“We have spent the last several weeks, making sure that we have trained folks both inside polls and outside polls to make sure that no one is being disenfranchised, that no one’s being threatened, that no one feels unsafe casting a ballot.

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“I’ve seen the dropbox process – where postal ballots are handed in – all across the country, with people sitting outside of them in a threatening manner or holding really large guns. To cast a ballot is such a fundamental part of this democracy. It makes me really sad, it makes me really scared.”

The polls have been busy all day although not anywhere near as busy as the historic 2009 election that propelled Barack Obama into the White House. Those were different days, when it looked as if the US had really changed for the better.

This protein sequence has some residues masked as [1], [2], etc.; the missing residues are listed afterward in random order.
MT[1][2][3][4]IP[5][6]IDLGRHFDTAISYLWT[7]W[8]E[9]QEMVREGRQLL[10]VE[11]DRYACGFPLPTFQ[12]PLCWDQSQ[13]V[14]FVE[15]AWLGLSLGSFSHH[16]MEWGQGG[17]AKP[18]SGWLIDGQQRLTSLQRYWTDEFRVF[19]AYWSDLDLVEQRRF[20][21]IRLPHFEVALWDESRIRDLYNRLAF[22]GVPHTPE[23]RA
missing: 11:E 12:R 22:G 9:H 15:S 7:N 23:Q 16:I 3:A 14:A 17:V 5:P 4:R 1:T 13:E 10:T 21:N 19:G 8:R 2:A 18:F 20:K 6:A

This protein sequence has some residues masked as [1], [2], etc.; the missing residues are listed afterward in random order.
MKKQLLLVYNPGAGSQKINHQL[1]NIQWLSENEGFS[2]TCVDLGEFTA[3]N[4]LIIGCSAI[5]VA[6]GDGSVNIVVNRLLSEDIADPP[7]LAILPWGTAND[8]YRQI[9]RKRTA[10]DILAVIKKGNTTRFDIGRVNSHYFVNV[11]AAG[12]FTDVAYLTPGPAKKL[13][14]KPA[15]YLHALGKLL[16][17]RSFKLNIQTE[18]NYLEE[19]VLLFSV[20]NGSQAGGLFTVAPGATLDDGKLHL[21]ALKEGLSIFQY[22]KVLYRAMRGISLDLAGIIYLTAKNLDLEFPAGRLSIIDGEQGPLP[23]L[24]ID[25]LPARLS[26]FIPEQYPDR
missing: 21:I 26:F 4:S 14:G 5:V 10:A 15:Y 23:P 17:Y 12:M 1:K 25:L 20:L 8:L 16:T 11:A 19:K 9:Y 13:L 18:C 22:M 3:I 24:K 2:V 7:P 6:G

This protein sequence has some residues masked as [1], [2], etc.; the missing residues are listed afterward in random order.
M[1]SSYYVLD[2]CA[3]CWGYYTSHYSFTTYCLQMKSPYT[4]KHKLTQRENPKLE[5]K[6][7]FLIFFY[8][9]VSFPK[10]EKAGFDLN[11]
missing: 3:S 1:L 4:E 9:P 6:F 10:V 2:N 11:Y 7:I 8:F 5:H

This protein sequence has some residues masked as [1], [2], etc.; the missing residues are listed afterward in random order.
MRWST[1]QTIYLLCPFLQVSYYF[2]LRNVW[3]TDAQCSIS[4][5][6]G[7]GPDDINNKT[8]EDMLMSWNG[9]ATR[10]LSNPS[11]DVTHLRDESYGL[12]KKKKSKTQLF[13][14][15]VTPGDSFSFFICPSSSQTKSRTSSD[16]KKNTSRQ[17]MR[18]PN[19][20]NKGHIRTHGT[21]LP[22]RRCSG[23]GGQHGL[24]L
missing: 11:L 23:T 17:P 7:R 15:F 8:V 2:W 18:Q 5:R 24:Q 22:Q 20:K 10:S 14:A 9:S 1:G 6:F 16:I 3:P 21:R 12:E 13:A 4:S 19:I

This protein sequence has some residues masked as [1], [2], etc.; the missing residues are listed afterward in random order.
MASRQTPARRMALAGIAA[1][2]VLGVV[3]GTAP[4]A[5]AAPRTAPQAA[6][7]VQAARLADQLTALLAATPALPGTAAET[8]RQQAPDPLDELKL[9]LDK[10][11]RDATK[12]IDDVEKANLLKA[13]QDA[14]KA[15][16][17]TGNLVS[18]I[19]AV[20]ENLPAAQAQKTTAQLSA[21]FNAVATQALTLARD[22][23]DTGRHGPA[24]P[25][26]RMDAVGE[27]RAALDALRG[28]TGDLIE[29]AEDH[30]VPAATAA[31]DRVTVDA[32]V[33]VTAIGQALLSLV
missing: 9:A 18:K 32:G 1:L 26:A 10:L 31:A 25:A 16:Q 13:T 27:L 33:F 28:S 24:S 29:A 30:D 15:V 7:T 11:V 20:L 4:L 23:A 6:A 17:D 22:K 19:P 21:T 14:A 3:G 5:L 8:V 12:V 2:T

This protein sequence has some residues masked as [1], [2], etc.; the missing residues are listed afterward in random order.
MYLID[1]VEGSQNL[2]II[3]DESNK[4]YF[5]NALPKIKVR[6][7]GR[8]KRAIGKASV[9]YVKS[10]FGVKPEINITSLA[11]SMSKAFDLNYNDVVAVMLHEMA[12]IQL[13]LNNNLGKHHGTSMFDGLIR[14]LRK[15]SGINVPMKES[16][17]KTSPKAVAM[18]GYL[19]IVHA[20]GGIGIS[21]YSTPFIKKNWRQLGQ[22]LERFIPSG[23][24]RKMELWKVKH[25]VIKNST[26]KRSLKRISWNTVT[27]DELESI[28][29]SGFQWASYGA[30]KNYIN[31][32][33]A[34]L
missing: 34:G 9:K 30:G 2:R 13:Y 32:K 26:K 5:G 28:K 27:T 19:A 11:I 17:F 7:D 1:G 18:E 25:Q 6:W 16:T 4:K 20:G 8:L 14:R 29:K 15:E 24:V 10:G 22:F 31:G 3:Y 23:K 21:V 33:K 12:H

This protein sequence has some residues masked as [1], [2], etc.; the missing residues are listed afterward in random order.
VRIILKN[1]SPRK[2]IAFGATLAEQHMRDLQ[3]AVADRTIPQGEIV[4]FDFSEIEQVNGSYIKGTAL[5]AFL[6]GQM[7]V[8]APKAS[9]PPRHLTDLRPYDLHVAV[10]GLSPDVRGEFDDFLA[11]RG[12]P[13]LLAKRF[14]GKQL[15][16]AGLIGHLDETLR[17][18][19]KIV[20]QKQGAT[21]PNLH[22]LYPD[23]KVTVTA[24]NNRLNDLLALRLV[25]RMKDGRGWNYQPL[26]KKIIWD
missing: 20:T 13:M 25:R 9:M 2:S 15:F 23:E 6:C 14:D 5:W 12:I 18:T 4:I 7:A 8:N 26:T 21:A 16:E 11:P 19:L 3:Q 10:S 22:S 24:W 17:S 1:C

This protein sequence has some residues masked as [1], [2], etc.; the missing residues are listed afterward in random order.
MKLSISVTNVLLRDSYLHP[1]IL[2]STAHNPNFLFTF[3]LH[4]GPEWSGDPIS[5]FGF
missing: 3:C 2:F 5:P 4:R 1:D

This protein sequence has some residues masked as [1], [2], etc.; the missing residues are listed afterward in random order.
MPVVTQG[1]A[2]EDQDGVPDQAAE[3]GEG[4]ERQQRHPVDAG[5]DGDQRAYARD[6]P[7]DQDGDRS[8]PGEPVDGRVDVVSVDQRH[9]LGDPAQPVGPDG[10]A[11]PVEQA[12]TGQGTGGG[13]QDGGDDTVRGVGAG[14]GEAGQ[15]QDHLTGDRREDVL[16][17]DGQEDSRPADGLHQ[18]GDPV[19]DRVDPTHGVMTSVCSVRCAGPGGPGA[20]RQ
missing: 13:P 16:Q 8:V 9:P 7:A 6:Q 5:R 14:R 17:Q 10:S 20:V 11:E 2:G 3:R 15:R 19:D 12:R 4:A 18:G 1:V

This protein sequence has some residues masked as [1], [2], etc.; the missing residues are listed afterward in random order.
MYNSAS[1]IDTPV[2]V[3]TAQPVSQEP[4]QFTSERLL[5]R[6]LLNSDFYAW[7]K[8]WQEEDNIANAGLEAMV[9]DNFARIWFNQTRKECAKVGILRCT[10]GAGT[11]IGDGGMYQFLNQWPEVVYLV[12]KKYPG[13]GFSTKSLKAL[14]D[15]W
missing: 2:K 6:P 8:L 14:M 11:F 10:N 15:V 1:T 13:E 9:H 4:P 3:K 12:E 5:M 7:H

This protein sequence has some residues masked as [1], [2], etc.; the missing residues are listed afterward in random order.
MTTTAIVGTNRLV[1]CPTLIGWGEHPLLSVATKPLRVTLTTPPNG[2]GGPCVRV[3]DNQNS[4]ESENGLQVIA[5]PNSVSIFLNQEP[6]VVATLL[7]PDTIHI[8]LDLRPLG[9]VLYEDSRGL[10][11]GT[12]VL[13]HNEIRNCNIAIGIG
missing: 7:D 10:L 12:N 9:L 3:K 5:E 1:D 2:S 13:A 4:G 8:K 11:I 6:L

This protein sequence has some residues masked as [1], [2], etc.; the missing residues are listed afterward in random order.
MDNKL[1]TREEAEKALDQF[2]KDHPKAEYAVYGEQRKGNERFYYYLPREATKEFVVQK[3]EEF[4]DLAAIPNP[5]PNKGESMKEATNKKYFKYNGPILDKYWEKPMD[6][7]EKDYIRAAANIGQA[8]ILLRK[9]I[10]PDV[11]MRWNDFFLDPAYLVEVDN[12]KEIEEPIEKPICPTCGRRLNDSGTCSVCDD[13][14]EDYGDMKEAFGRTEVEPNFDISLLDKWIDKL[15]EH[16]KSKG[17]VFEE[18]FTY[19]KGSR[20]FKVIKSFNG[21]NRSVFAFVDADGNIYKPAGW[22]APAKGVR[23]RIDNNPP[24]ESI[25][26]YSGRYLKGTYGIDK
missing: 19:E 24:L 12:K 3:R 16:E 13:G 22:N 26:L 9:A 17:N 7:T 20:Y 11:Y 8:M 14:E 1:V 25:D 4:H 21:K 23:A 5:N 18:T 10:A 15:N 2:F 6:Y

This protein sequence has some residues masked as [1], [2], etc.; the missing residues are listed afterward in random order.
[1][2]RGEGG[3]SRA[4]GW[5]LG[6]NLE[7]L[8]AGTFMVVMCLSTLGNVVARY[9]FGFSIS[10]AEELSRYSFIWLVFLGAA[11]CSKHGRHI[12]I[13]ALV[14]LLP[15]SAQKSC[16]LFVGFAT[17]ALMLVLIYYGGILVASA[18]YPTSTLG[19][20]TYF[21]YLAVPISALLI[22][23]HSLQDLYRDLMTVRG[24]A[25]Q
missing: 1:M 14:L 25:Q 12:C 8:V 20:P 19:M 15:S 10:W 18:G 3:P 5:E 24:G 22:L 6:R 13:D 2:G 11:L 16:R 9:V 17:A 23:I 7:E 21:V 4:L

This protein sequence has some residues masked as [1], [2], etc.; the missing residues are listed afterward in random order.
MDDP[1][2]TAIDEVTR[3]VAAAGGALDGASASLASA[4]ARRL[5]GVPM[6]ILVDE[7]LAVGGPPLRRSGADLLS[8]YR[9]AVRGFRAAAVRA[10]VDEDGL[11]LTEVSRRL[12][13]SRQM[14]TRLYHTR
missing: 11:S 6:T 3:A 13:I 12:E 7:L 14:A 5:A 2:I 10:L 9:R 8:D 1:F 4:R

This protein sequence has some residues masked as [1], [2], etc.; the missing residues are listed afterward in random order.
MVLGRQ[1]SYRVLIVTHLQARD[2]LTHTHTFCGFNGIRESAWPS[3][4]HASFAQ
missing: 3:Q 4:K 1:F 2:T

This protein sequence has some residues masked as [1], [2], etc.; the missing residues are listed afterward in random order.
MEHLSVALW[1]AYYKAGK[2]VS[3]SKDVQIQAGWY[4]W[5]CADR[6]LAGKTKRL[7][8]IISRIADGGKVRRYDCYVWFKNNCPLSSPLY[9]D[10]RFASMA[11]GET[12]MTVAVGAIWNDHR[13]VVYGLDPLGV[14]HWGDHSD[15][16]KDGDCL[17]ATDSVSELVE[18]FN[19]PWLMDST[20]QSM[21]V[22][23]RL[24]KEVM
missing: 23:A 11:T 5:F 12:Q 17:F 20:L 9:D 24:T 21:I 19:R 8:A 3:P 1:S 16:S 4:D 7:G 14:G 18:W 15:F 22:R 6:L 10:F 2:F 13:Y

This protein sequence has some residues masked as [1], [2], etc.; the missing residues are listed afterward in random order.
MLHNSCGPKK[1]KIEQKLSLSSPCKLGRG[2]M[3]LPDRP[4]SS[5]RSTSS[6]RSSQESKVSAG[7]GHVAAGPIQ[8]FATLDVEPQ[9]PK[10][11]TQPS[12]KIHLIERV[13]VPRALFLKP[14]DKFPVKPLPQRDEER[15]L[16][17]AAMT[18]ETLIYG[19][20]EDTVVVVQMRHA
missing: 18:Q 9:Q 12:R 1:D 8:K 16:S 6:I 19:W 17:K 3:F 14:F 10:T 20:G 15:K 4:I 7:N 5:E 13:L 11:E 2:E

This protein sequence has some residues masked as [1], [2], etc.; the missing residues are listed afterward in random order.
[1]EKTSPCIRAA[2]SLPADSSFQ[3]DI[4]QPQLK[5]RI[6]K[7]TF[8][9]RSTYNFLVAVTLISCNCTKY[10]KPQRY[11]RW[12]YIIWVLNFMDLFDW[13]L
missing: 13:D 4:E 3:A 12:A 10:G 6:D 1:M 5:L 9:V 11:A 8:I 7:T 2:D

Today that optimism has gone, replaced by cynicism and suspicion. Even here, in a liberal seat of learning with relaxed bohemian cafes selling second-hand records and books, you can feel the tension.

Politics in America was infected when Donald Trump refused to accept the 2020 election result which put Joe Biden in power. He has since managed to convince an estimated 70% of his supporters that he was right. Matters deteriorated further when Trump supporters, encouraged by their leader, stormed the Capitol on January 6, 2021 in what was almost certainly an attempted coup, albeit one that failed.